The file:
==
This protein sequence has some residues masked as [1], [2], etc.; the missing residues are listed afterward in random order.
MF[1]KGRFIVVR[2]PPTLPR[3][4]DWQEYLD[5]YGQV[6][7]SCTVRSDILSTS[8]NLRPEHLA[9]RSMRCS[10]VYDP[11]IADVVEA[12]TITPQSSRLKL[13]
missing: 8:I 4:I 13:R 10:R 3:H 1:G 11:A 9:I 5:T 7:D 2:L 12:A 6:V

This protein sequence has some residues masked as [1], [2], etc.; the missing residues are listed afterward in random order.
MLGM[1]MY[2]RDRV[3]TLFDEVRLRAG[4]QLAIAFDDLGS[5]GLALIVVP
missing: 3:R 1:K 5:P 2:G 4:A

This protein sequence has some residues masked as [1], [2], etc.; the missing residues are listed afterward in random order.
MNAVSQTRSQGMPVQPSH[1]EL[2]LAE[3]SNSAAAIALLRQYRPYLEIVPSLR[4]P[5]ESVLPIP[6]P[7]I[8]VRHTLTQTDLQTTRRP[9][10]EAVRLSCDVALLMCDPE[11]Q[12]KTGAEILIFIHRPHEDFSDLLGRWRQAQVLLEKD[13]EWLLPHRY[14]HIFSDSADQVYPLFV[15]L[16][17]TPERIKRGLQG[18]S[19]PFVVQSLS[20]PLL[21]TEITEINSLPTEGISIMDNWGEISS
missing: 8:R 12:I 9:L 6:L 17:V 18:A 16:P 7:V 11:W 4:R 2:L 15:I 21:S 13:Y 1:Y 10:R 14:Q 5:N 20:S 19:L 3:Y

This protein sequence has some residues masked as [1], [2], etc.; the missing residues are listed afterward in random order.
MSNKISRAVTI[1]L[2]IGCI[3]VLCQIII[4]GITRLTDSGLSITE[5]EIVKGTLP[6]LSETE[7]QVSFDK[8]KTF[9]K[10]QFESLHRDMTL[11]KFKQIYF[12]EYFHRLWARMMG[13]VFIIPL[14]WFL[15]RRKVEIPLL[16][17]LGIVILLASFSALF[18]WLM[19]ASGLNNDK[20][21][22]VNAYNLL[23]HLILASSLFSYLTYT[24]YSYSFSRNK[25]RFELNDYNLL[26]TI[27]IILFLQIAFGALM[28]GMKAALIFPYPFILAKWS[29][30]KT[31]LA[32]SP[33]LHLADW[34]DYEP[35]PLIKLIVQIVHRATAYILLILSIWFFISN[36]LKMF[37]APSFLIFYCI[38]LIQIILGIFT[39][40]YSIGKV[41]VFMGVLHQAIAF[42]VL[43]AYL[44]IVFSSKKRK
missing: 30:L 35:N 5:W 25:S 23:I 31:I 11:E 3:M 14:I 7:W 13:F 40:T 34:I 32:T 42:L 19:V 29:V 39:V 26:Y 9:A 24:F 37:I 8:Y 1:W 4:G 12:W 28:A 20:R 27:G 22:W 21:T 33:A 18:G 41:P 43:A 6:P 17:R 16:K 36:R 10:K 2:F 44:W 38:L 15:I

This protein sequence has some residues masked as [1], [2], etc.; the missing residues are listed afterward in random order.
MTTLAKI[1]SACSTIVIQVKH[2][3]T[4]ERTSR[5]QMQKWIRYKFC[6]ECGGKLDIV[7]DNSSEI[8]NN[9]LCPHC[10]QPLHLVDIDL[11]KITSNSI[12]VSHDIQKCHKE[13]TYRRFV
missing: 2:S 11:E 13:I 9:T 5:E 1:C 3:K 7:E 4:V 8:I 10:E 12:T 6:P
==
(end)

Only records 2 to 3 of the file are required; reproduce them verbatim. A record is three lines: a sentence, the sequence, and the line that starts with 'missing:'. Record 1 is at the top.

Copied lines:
This protein sequence has some residues masked as [1], [2], etc.; the missing residues are listed afterward in random order.
MLGM[1]MY[2]RDRV[3]TLFDEVRLRAG[4]QLAIAFDDLGS[5]GLALIVVP
missing: 3:R 1:K 5:P 2:G 4:A

This protein sequence has some residues masked as [1], [2], etc.; the missing residues are listed afterward in random order.
MNAVSQTRSQGMPVQPSH[1]EL[2]LAE[3]SNSAAAIALLRQYRPYLEIVPSLR[4]P[5]ESVLPIP[6]P[7]I[8]VRHTLTQTDLQTTRRP[9][10]EAVRLSCDVALLMCDPE[11]Q[12]KTGAEILIFIHRPHEDFSDLLGRWRQAQVLLEKD[13]EWLLPHRY[14]HIFSDSADQVYPLFV[15]L[16][17]TPERIKRGLQG[18]S[19]PFVVQSLS[20]PLL[21]TEITEINSLPTEGISIMDNWGEISS
missing: 8:R 12:I 9:L 6:L 17:V 18:A 16:P 7:V 11:W 4:R 2:L 15:I 21:S 13:Y 1:Y 10:R 14:Q 5:N 20:S 19:L 3:Y